The “rationale” behind homoeopathy is that “like cures like”. This idea had been around at least since the time of Hippocrates (about 400 BC) but was formulated as the basis of a “natural” system of medicine by Samuel Hahnemann, a doctor in Germany in the 1780s. He rightly objected to medical practices of the time, such as bloodletting, which did more harm than good, and soon gave up his practice, fearing being “a murderer or

Ellen Meiskins Wood (1942-2016): a Marxist who put class centre

Published on: Wed, 20/01/2016 - 11:59

Andrew Coates

Ellen Meiksins Wood, who has died aged 73, was a noted intellectual figure on the international left who influenced several generations of thinkers and activists.

Born in New York as Ellen Meiksins one year after her parents, Latvian Jews active in the Bund, arrived as political refugees, Wood studied in California before establishing herself as an academic in Canada, based at York University in Toronto.

Her writings were thought-provoking and luminous.

She first came to a wide left audience with The Retreat from Class: A New “True” Socialism (1986). This was a collection of her

Europe: open the borders!

Published on: Wed, 20/01/2016 - 11:45


David Cameron wants to cut access to benefits for workers coming from the European Union to the UK. The campaigners for British exit from the EU, the Tory right and UKIP, would like to stop those benefits altogether. David Cameron wants to cut back some of the worker protections which have come into the UK from processes of “levelling-up” across the EU, like the Working Time Directive, the Agency Workers’ Directive, and TUPE, (the Transfer of Undertakings (Protection of Employment) regulations. The EU-exit campaigners would like to abolish those protections altogether.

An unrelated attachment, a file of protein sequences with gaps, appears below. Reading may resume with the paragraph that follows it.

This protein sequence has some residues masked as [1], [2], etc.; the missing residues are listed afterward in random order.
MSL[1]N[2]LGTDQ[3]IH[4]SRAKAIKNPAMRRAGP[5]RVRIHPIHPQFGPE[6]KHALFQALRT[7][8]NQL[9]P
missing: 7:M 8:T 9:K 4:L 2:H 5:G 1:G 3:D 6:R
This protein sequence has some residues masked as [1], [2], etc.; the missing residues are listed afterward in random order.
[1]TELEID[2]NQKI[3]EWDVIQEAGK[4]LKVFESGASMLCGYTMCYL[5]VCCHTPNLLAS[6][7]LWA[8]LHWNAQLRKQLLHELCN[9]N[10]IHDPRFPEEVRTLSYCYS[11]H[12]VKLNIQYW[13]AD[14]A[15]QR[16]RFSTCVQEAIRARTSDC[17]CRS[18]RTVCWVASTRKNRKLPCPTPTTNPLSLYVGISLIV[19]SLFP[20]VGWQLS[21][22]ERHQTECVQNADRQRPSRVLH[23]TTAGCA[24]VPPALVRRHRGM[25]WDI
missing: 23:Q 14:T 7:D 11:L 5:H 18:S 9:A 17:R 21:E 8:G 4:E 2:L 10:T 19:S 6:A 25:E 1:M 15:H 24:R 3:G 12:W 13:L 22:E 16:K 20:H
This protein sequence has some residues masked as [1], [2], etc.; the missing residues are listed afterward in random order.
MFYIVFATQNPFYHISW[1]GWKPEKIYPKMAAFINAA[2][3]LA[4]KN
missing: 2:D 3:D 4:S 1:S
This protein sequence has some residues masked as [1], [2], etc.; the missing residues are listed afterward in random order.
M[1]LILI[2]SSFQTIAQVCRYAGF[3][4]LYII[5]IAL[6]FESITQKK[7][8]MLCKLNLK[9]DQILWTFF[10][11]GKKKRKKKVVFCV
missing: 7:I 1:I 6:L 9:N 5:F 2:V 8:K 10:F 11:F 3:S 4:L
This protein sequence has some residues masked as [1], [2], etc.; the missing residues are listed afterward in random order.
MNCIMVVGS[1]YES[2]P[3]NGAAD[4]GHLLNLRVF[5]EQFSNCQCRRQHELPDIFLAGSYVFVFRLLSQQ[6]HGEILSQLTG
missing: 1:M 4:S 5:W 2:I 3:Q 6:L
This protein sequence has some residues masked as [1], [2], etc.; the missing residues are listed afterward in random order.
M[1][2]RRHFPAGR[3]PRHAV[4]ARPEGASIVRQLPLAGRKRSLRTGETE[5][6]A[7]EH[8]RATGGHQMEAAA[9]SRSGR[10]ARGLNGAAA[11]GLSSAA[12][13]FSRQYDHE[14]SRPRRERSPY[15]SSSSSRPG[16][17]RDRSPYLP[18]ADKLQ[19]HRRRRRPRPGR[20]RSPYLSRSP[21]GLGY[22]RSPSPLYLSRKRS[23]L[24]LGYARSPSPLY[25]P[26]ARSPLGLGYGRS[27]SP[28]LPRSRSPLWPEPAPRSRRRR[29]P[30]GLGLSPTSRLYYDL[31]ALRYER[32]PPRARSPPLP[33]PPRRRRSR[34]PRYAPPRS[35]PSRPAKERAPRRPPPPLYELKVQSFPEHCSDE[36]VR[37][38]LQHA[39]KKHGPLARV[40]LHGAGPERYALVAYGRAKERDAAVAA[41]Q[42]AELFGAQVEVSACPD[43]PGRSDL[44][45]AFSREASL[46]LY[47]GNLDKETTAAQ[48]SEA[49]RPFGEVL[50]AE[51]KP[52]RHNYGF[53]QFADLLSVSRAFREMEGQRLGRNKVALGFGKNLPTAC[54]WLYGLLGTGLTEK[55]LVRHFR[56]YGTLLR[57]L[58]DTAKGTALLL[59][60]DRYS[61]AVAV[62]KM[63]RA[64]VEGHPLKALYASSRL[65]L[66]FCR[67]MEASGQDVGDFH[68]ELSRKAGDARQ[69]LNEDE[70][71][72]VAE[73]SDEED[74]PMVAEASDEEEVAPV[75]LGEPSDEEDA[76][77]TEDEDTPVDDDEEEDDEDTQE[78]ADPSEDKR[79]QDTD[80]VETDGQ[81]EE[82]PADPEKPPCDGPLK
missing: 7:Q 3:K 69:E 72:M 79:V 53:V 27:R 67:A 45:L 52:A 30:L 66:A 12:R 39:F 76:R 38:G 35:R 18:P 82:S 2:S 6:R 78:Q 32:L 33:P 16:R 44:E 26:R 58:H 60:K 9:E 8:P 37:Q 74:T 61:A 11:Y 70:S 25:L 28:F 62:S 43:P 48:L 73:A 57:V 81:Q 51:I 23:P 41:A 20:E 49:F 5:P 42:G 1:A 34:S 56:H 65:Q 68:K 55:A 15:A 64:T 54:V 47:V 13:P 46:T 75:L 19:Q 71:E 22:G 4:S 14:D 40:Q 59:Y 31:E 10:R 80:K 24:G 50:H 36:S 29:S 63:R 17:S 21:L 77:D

Solidarity wants better

Charlie Hebdo: not run by racists

Published on: Wed, 20/01/2016 - 11:38

Gemma Short

Once again outrage has been sparked by a cartoon in a special issue of French satirical magazine, Charlie Hebdo.

The magazine, published to mark the anniversary of a terrorist attack at its offices in which 12 died, prints a cartoon of Alan Kurdi, the little Syrian boy who tragically died trying to reach Europe with his family. The image of the toddler's dead body lying on a beach marked a shift in public attitudes to the refugee crisis. In the cartoon Alan Kurdi is depicted as an adult chasing two women — arms out-stretched. The text reads ″what would little Alan have grown to be?″, ″an ass

Oppose Prevent, but don't ally with Cage

Published on: Wed, 20/01/2016 - 11:33

Omar Raii

The Daily Mail has condemned the National Union of Students over its links with the organisation Cage (formerly Cageprisoners), run by former Guantanamo Bay detainee Moazzam Begg.

The Daily Mail (7 January) targetted NUS Vice-President Shelly Asquith, criticising her for speaking out in opposition to the government’s Prevent strategy — the government’s scheme ostensibly aimed at stopping young people being “radicalised” by “extremists” but which is aimed exclusively at Islamic fundamentalism and Islamism and has is linked to increased state surveillance and repression on the grounds of